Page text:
The Detroit Tigers and Cleveland Indians played an early season doubleheader on April 23, 1944. The visiting Tigers, who began the day winless in their first four attempts, took the opener, 6-2. In the nightcap, they trailed, 3-1, heading into the bottom of the seventh.
That’s when catcher Hack Miller took over for starter Bob Swift. Miller, at that point, had only one inning of big-league experience. The 31-year-old rookie had caught the ninth inning in the Tigers’ second game of the season, four days earlier.
It was Miller’s 4-F status (unfit for military service) that made him available as teams continued to scramble to fill their World War II era rosters with able bodies. A veteran of six minor league seasons, Miller had most recently played semi-pro ball in his home state of Texas when Detroit picked him up in spring training.
In the top of the eighth in Cleveland, the right-handed hitting Miller stepped into the batter’s box for the first time as a major leaguer. The Tigers were still down by a pair, but there were two on with two outs. Miller hit a line drive into right field that Roy Cullenbine, who debuted with Detroit in 1938 and returned to the team in 1945, didn’t read off the bat very well. He then slipped while trying to field the ball, which rolled to the base of the right-field wall. Pinky Higgins and Jimmy Outlaw both scored. By the time Cullenbine’s throw reached the infield, Miller had already crossed the plate with the go-ahead run. His inside-the-park home run provided the margin of victory, and the 4-3 triumph gave the Tigers a doubleheader sweep.
Hal Newhouser, pitching in relief, was credited with the first of his 29 wins in what turned out to be an MVP season. Newhouser had experienced middling success amidst struggles in four full seasons with the Tigers prior to 1944. In his first start of the ’44 campaign, three days earlier, he didn’t make it out of the third inning. Years later, although he misremembered some details, Newhouser selected this game against the Indians as the one that turned his career around. In a 1961 Detroit Free Press column, the future Hall of Famer acknowledged Miller’s contribution and wrote,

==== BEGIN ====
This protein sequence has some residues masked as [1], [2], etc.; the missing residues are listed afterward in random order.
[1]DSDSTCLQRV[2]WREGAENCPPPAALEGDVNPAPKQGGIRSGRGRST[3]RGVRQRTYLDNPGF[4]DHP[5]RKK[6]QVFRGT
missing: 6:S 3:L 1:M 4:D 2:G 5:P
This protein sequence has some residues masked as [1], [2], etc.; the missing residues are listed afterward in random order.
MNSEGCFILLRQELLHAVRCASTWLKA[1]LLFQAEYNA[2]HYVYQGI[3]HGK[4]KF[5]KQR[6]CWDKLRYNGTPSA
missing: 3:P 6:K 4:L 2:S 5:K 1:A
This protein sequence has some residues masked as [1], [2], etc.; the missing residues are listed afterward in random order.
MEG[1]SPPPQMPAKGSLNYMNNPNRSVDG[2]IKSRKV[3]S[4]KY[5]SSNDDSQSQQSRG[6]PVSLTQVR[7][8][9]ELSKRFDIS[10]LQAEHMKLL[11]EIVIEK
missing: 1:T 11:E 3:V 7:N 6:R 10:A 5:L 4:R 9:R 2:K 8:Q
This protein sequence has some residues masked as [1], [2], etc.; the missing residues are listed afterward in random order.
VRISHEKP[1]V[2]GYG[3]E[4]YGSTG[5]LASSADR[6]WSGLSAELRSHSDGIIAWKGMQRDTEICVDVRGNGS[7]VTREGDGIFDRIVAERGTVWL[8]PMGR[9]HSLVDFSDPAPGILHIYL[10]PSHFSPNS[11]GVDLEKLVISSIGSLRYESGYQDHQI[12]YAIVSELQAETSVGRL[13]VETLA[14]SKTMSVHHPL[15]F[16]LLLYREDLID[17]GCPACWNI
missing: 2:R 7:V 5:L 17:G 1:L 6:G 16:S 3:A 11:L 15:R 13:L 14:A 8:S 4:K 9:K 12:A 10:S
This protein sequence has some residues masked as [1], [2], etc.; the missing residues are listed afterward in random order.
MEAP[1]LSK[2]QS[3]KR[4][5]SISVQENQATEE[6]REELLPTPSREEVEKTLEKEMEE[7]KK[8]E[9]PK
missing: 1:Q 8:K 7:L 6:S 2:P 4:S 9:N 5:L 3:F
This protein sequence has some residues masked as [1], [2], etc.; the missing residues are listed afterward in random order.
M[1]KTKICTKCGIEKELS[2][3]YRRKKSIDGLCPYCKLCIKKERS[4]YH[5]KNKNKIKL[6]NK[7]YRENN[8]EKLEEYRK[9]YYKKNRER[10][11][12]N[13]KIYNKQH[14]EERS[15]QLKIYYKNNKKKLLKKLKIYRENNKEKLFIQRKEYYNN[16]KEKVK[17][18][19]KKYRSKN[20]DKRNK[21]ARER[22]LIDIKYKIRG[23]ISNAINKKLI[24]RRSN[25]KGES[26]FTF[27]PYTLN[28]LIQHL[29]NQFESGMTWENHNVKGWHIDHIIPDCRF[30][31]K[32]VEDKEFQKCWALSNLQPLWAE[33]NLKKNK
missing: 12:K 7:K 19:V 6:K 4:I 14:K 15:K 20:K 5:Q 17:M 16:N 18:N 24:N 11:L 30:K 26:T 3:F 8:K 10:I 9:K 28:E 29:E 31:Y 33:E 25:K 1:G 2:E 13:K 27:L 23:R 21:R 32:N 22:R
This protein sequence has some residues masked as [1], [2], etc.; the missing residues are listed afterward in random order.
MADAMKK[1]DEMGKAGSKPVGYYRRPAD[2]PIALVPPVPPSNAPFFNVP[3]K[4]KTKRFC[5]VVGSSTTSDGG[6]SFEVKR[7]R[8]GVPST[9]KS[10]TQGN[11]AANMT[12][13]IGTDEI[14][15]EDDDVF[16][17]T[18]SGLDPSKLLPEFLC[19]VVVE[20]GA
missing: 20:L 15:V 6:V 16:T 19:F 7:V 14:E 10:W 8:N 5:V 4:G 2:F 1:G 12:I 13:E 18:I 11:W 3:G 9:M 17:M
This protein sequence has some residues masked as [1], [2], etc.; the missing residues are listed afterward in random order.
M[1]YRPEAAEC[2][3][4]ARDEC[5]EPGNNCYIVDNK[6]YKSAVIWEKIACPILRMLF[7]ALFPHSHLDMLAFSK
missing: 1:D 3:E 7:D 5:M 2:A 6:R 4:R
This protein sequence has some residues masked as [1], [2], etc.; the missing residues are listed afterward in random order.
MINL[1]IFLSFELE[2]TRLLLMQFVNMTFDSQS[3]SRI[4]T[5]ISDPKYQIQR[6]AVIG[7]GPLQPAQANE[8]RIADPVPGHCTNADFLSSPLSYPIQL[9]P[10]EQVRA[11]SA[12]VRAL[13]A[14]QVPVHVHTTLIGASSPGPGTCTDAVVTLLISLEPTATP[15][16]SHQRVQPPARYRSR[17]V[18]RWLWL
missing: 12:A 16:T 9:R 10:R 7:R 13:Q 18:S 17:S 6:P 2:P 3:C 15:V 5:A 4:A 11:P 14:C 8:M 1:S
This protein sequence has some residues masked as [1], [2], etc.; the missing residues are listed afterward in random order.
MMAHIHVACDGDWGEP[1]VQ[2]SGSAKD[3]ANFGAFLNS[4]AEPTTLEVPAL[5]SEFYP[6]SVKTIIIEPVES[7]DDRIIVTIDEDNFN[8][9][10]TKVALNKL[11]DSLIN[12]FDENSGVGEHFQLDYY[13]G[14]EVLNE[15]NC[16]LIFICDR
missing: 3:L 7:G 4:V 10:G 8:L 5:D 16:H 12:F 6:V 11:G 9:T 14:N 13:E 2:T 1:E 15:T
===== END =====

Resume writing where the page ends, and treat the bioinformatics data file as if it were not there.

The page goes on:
"That victory gave me a terrific lift. It seemed to straighten me out. I began to get the ball over…I won seven straight games and was on my way to my greatest season. I’ll never forget it because it could have easily gone the other way."
Miller got into one more game for the Tigers in April before being sent to the minors. He returned for single appearances in both July and August that season. In the summer of 1945, he played in a pair of games for the eventual world champs, but that was enough for him to be rewarded with a World Series ring by the Detroit organization.
When the American League gained major-league status in 1901, the Detroit Tigers were charter members. On Opening Day, April 25, Pop Dillon became the first man to play first base for the team. The brand-new Tigers got off to a roaring start by sweeping a four-game series with the Milwaukee Brewers at Bennett Park in Detroit. Dillon contributed nine hits (including five doubles), walked twice, stole two bases, and scored seven runs in the series. Neither he nor any of his teammates hit a home run.
On April 29, the Tigers played as the road team for the very first time at Chicago’s South Side Park. The White Sox scored a run in the bottom of the first. Their 1-0 lead stayed intact through the first five innings. In the top of the sixth, Detroit’s Ducky Holmes reached safely on an error. That brought Dillon up. Reading the game coverage in a defunct Chicago newspaper called The Daily Inter Ocean makes one wish that video footage of Dillon’s at-bat existed. An uncredited scribe wrote,
"The way he smote the ball over the right-field fence carried the old-time fans back to the days of David and the Philistines."
Dillon’s blast of biblical proportions gave the Tigers a 2-1 lead. Kid Elberfeld followed with a solo homer to give Detroit an insurance run that came in handy. Pop, Kid, Ducky and the boys in the road grays beat the White Sox, 3-2, and ran their winning streak to five games.
Throughout the years, the Tigers have had some prolific home run hitters who were first basemen. Hank Greenberg, Norm Cash, Cecil Fielder, and Miguel Cabrera immediately spring to mind. Perhaps it’s fitting that the first home run in Detroit Tigers history was hit by a first baseman.